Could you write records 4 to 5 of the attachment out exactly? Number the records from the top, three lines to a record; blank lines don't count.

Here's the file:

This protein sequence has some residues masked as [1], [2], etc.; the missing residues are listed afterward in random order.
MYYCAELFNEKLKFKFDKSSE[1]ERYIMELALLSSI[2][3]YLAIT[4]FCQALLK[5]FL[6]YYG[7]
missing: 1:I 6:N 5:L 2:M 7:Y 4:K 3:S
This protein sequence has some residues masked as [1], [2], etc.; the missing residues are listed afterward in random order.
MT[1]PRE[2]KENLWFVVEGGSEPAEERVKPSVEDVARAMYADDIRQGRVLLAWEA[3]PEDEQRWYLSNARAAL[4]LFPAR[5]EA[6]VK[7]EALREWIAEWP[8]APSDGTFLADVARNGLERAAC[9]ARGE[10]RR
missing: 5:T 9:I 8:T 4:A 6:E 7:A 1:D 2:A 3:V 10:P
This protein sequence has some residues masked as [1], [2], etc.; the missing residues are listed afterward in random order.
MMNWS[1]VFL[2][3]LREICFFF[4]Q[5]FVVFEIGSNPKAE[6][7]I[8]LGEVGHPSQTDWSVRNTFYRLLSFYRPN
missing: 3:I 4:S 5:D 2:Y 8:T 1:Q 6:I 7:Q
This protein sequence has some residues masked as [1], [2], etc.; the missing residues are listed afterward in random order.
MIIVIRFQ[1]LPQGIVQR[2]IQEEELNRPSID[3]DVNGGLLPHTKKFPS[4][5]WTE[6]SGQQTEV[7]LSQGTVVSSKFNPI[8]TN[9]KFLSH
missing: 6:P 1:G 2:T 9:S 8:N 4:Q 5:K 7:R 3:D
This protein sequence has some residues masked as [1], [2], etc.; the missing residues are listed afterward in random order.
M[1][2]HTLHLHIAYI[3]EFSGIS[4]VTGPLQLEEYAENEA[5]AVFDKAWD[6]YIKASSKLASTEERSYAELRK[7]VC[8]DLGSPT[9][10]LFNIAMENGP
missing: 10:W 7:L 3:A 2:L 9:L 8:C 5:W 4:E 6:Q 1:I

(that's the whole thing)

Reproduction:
This protein sequence has some residues masked as [1], [2], etc.; the missing residues are listed afterward in random order.
MIIVIRFQ[1]LPQGIVQR[2]IQEEELNRPSID[3]DVNGGLLPHTKKFPS[4][5]WTE[6]SGQQTEV[7]LSQGTVVSSKFNPI[8]TN[9]KFLSH
missing: 6:P 1:G 2:T 9:S 8:N 4:Q 5:K 7:R 3:D
This protein sequence has some residues masked as [1], [2], etc.; the missing residues are listed afterward in random order.
M[1][2]HTLHLHIAYI[3]EFSGIS[4]VTGPLQLEEYAENEA[5]AVFDKAWD[6]YIKASSKLASTEERSYAELRK[7]VC[8]DLGSPT[9][10]LFNIAMENGP
missing: 10:W 7:L 3:A 2:L 9:L 8:C 5:W 4:E 6:Q 1:I